The Exclusivity Summit

By Zazi kaSintu Weyi

Innovation is a beautiful concept and Theodore Levitt puts it beautifully: ‪”Creativity is thinking up new things. Innovation is doing new things.”
From the 6-8th of September, one of the biggest spaces for innovators in their fields filled up the Cape Town stadium to demonstrate, share experience and network on ideas they’ve started, seen them to their fruition, or even rub shoulders with pockets of investors that came to fund some dreams.

In its simplest, the word innovation directly talks to change, shift and transformation. Transformation is the topic I need to zoom into, especially when it comes to events that happen in spaces such as Cape Town and surroundings. This city seems to always carry an air of separatism in terms of class and race. The age-old saying, “the poor get poorer, while the rich get richer”, should be its official soundtrack.

Even with all the data garnered, the reality and the poor human element always seems unimportant. In a country where the majority still lives beneath the poverty line, this place revers the “saviour” stance of those that have money to tell how the poor should live without as much as recognising the irony.

Some of the speakers merrily spoke about prioritising education as the tool for innovation. The same education that “normal people” can’t afford. Not once did I hear how fees could innovatively be dropped so that access, or in this case, the lack thereof, couldn’t be the issue.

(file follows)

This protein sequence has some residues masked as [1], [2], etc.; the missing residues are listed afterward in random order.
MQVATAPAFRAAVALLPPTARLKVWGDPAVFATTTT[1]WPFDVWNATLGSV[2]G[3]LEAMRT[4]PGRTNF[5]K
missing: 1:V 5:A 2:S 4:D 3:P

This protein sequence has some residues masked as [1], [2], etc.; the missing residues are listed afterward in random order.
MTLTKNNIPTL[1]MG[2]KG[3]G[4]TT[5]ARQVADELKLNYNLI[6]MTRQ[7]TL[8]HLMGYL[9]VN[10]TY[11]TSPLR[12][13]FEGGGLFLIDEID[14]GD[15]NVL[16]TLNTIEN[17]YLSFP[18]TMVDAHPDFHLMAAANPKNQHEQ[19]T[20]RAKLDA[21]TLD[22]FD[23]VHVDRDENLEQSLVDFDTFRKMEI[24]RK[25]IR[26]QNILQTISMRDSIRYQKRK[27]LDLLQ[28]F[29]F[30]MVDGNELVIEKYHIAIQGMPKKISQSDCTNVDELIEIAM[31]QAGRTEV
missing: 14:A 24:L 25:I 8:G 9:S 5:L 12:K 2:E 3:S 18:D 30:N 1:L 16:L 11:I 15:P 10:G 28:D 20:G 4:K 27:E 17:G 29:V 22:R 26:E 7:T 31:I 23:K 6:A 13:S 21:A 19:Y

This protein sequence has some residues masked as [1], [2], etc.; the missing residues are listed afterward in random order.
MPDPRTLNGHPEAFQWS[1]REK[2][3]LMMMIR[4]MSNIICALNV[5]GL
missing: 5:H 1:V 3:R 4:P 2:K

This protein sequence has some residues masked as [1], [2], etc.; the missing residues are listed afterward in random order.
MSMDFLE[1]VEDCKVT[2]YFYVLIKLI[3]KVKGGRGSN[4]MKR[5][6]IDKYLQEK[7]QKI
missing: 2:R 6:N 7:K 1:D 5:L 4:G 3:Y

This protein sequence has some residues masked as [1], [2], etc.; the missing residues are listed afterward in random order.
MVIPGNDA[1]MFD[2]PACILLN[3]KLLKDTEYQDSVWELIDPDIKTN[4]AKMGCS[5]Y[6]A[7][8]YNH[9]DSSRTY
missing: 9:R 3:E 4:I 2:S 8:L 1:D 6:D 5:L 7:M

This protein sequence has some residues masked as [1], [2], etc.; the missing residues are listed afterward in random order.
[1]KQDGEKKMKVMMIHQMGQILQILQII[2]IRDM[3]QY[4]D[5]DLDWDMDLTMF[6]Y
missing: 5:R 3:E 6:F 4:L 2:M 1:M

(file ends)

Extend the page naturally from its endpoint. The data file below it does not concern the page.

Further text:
“Data is the new currency”, one speaker proudly explained in his presentation. I’m sorry what, sir? How is data the searing light that’s meant to save us? As futuristic as these idea are, how are they assisting the data rates to drop?

Black people problems are always popular, palpable conversations in white spaces speaking about innovative ways of improving “their” ways of living, when all they know about black struggle is their annoyance when “Nancy” is late for work because “those taxis in the townships are up to their nonsense again” when actually Nancy woke up at 4 to take 4 modes of public transport to get to your home and take care of your children while hers don’t even remember how her smile looks like.

In a country where the population sits at about 79% black people, there are still spaces that are still occupied and owned by 99% white people. This probably explains why advertisements still portrays old, black women dancing when their loans are approved. Exorbitant bank loans that enable them to lead a basic lifestyle. We also see the cool, black creatives that allow these atrocities to continue.

Our worst fallacy, as a people, to date is thinking governments can spearhead the vision of the people.

Poor people’s pain should stop being mined to be appropriated and gentrified for the middle and higher class’ entertainment. There’s no honour in being a guinea pig to poverty experiments and there’s certainly no honour in being poor. The parading of “solutions” that are masqueraded as beneficial to the regular Thabo on the street should commit all the way.

Sustainable solutions means that your job doesn’t end at dropping off computers at a township to alleviate unemployment. It’s great, but does it address the ability to use the fancy machinery?

Real innovation and transformation will only kick off when we are all clear of the disparities in the system.

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